There are various types and causes of arthritis. The two most common types are osteoarthritis and rheumatoid arthritis.
- Osteoarthritis (OA): This form of arthritis is often referred to as "wear-and-tear" arthritis. It occurs when the protective cartilage that cushions the ends of bones wears down over time. As a result, the bones start rubbing against each other, causing pain, swelling, and decreased joint flexibility. OA usually affects weight-bearing joints like knees, hips, and the spine.
- Rheumatoid Arthritis (RA): Unlike OA, rheumatoid arthritis is an autoimmune disorder where the body's immune system mistakenly attacks the synovium—the lining of the membranes that surround the joints. This leads to inflammation, joint damage, and pain. RA often affects joints on both sides of the body, such as wrists, knees, and fingers.
Causes of Arthritis
The causes of arthritis can be multifaceted, involving a combination of genetic, environmental, and lifestyle factors. While the exact triggers can vary depending on the type of arthritis, some common causes include:
- Genetics: Family history can play a significant role in the development of arthritis. Certain genetic markers increase the risk of developing certain types of arthritis.
- Age: The risk of developing arthritis, particularly osteoarthritis, increases with age due to the natural wear and tear on joints over time.
- Gender: Some types of arthritis, like rheumatoid arthritis, are more common in women than in men.
- Autoimmune Factors: Autoimmune responses, where the immune system attacks the body's own tissues, are linked to conditions like rheumatoid arthritis.
- Injury: Joint injuries or trauma can increase the likelihood of developing arthritis in the affected joint.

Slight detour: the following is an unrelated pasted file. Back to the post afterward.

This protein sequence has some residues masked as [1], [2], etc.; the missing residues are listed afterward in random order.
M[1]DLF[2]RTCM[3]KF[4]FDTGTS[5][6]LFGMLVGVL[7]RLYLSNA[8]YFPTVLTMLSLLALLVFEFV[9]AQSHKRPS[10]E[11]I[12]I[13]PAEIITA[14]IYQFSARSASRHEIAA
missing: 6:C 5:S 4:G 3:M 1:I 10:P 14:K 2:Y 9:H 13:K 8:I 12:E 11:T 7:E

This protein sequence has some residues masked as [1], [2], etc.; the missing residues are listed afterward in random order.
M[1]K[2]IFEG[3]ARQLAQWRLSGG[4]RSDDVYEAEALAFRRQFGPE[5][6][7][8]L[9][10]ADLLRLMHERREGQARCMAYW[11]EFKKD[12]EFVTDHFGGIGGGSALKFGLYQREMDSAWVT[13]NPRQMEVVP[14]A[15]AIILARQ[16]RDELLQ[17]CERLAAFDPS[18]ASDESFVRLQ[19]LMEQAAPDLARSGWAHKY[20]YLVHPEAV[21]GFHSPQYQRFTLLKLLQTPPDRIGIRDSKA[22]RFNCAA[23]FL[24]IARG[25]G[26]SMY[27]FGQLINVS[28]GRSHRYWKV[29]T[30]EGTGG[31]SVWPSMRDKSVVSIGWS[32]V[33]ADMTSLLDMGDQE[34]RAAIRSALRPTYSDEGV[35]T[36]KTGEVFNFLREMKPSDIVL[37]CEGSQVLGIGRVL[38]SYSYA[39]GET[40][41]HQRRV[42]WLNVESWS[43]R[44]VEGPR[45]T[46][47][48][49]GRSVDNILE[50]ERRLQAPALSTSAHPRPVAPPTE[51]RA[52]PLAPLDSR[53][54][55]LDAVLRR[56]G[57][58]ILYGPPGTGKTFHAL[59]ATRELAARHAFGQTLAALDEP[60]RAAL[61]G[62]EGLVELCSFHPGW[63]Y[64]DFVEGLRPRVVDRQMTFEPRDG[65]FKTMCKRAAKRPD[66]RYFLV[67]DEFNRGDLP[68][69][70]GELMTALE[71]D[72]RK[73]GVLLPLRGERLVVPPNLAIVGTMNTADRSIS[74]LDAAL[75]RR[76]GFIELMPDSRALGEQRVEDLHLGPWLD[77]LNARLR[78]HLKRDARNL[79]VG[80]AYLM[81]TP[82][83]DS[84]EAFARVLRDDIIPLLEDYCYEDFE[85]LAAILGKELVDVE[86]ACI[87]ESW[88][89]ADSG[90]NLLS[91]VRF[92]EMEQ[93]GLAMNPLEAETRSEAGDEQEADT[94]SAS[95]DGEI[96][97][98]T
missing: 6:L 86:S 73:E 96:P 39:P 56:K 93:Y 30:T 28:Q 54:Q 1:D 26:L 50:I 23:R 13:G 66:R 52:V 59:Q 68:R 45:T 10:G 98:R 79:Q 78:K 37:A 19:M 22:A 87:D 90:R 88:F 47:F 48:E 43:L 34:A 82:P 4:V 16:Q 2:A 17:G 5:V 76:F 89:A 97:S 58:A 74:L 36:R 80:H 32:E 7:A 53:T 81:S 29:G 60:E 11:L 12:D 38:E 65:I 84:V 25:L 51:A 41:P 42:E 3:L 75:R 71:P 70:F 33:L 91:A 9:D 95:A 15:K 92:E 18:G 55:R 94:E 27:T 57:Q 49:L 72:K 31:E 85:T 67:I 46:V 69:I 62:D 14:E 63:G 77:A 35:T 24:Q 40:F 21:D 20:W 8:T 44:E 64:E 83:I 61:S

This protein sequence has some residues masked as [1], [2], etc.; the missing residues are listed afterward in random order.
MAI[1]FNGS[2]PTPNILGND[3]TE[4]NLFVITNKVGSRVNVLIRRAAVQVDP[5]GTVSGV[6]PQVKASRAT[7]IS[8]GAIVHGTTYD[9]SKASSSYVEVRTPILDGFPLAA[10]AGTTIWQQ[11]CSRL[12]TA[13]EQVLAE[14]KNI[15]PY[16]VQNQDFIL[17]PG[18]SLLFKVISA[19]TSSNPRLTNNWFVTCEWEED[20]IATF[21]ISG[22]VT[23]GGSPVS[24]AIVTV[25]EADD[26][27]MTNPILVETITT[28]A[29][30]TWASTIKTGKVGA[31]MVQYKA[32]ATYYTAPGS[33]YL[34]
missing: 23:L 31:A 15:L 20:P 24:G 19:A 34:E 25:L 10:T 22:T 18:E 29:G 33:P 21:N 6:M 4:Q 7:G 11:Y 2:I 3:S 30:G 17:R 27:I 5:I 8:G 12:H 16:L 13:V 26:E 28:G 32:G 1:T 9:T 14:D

- Obesity: Excess weight places added stress on joints, increasing the risk of developing arthritis, particularly in weight-bearing joints.
Common Signs and Symptoms
Arthritis can manifest in a range of symptoms, depending on the type and individual differences, which may include:
- Joint Pain: One of the most prevalent and distressing symptoms, joint pain often worsens with movement and can hinder daily activities.
- Stiffness: Morning stiffness is a classic symptom, where joints feel rigid and challenging to move after periods of rest.
- Swelling: Inflamed joints exhibit swelling, often accompanied by warmth and tenderness around the affected area.
- Limited Range of Motion: Arthritis can impede joint movement, leading to a reduced range of motion and difficulty in performing tasks that once were routine.
- Fatigue: Chronic pain and inflammation can lead to fatigue, impacting overall energy levels and quality of life.
- Joint Deformities: Over time, arthritis can cause joint deformities, altering the shape and alignment of affected joints.
How Can Physiotherapy Help?
The primary goal of physiotherapy when treating arthritis, is to improve joint function, alleviate pain, and enhance the patient's overall quality of life through:
- Exercise: Range-of-motion, strengthening, and aerobic exercises designed to enhance joint function and overall fitness.
- Manual Therapy: Hands-on techniques to mobilize joints, improve circulation, and alleviate pain.
- Modalities: The use of various modalities, such as heat, cold, ultrasound, and electrical stimulation, for pain relief and tissue healing.
- Assistive Devices: Recommending and teaching the use of assistive devices like braces, splints, or walking aids to support joint function.
- Lifestyle Modification: Educating patients about the importance of maintaining a healthy weight, staying active, and adopting joint-friendly habits.
How Can Our Team at Manotick PhysioWorks Help?
Physiotherapy plays a pivotal role in the management of arthritis. Our team of Physiotherapists can work with you to manage your arthritis symptoms and allow you to return to your daily life!